Patrick Cantlay dishes on pace of play criticism, why he hired Tiger Woods’ former caddie, Joe LaCava

Patrick Cantlay has often been in the headlines recently, some days for better reasons than others.

The eight-time winner on the PGA Tour has become the focal point for fans and players upset with pace of play in professional golf, and Cantlay was back in the news once again this week ahead of the 2023 Wells Fargo Championship, this time for hiring the former longtime caddie of Tiger Woods, Joe LaCava, to carry his bag.

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“He’s just a steady hand on the steering wheel. I know he’s been in every moment a caddie could be in and he’s just a good guy. So I’ve enjoyed the limited time that I’ve spent with him and feel confident that we’ll be a good team out there,” said Cantlay, who noted he hasn’t spoken with Woods about the move. “When I reached out to Joe, he said it was possible and ended up working out and I’m really happy about it.”

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Cantlay split with veteran caddie Matt Minister, who was on the bag when he won the 2021 FedEx Cup and was named the PGA Tour Player of the Year, following last month’s Zurich Classic of New Orleans.

“Yeah, we accomplished a lot together and I’m really proud of all we accomplished,” said Cantlay. “He’s a great friend of mine and we had a lot of good finishes together and a lot of wins. So I’m incredibly grateful to him, just needed a change.”


LaCava, 59, had been on the bag for Woods since 2011, and the pair claimed 11 official wins, including the 2019 Masters (as well as the 2011 Hero World Challenge, an unofficial event). He also subbed in as Cantlay’s caddie for the 2021 Northern Trust when Minister was out with COVID-19.

Joe LaCava Patrick Cantlay
Joe LaCava Patrick Cantlay

Patrick Cantlay looks on from the 16th tee during the first round of the Northern Trust, the first event of the FedExCup Playoffs, at Liberty National Golf Club on August 19, 2021 in Jersey City, New Jersey. (Photo: Sarah Stier/Getty Images)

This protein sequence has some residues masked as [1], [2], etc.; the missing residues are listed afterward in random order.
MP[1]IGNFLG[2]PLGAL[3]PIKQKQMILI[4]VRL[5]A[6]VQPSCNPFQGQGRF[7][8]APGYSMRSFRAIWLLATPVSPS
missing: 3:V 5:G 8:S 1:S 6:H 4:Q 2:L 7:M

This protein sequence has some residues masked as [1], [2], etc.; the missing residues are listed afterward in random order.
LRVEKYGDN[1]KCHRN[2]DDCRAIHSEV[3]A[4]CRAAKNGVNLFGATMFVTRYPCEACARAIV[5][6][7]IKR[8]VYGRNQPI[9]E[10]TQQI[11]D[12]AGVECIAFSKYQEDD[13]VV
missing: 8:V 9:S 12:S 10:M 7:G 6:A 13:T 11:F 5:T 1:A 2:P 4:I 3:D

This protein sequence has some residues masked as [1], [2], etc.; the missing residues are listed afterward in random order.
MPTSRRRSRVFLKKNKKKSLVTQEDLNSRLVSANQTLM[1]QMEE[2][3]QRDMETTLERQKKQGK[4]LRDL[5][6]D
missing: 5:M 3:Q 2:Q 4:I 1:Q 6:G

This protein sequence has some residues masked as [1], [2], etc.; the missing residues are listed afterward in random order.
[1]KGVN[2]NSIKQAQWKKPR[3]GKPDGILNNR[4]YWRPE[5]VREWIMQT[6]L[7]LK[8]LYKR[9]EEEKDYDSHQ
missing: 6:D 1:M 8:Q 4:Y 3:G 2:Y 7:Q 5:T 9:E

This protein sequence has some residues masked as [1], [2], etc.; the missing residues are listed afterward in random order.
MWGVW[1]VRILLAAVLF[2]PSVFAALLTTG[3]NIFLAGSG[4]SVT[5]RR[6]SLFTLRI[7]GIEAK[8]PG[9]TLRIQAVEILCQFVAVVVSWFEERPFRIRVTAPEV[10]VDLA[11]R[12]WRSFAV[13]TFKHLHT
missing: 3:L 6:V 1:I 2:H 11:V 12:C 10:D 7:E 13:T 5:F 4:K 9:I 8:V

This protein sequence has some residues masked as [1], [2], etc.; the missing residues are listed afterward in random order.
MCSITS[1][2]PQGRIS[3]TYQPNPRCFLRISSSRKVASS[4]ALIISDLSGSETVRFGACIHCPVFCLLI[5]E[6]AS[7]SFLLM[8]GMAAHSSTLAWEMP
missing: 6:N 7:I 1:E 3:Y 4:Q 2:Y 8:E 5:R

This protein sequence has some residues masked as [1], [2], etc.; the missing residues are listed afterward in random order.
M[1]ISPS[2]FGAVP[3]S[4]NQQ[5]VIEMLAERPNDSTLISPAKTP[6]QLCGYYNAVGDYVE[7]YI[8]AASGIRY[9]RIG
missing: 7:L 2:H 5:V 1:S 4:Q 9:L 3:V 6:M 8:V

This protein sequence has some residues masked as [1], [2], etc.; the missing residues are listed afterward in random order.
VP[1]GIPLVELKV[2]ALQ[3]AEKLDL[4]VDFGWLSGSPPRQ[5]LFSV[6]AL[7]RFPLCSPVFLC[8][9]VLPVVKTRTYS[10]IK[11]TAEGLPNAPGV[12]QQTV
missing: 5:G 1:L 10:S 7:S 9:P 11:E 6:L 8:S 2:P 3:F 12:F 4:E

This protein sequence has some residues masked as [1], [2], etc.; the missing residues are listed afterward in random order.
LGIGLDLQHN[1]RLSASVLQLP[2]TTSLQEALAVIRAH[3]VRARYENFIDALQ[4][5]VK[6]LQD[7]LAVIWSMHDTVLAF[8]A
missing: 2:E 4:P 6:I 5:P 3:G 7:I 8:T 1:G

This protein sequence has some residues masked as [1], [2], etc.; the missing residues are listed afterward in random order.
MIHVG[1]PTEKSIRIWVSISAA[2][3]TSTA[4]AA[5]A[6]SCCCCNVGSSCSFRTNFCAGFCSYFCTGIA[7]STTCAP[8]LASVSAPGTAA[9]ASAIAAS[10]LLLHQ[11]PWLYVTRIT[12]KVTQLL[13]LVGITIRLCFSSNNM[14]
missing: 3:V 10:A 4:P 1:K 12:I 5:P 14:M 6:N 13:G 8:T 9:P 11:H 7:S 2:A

When it comes to caddies on Tour, LaCava is as good as it gets. The same can be said for Cantlay, 31, who is currently ranked No. 4 in the world and has finished inside the top five three times this year, with an additional nine top-25 finishes in 11 starts. With that talent comes a spotlight, which illuminated his deliberate approach to the game that fans have had fun calling out over recent weeks.


Cantlay isn’t sure why more people are talking about slow play now, but he is confident that if there is a problem, it’s not because of him.

“If you really wanted to make guys play faster, you would put the tees up and you would put easier hole locations and the greens would roll at 10 if you really wanted it to, and you hope it never blew more than 10 miles an hour,” he explained. “When you get really tricky days and the greens are really fast and the hole locations are on lots of slope, it’s going to take a longer time to play.”

“But like I’ve said before, rounds on Tour have pretty much taken the same amount of time for a number of years now and I don’t think they’re going to set up the golf course in a way, like I said, to make rounds, you know, go a lot faster.”

PGA Tour commissioner Jay Monahan is on hand this week for the Tour’s ninth designated event of the season, and he told Cantlay the Zurich Classic, a team event that featured an alternate-shot format for the final round, finished 24 minutes ahead of schedule.


“He said no one was complaining that they finished too early,” Cantlay quipped.

Cantlay isn’t concerned about whether or not he’s criticized for his pace of play, but he is rather concerned about the proposed rollback of the golf ball. A representative from the USGA reached out to get his opinion on the idea and the UCLA grad didn’t hold back: “I think it’s a bad idea.”

“I don’t think that it would help the game. I think bifurcation’s really bad for the game,” he explained. “I think one of the best things about our game is that all the people that play at my home club can play the exact same equipment that I do and that’s different than pretty much any other sport.”

“I imagine that the best players are still going to be the best players. If anything, it probably gives more advantage to the guys that hit it far,” said Cantlay. “If they dialed it back how they’re talking about, there’s a lot of guys that would no longer get to a number of par 5s out here, but the guys that can get to those par 5s are still — the guys that get there now with long irons are going to be able to get there with 5-woods or 3-woods. So I think if anything, if they roll it back, the guys that hit it far will get an increased advantage.”


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Story originally appeared on GolfWeek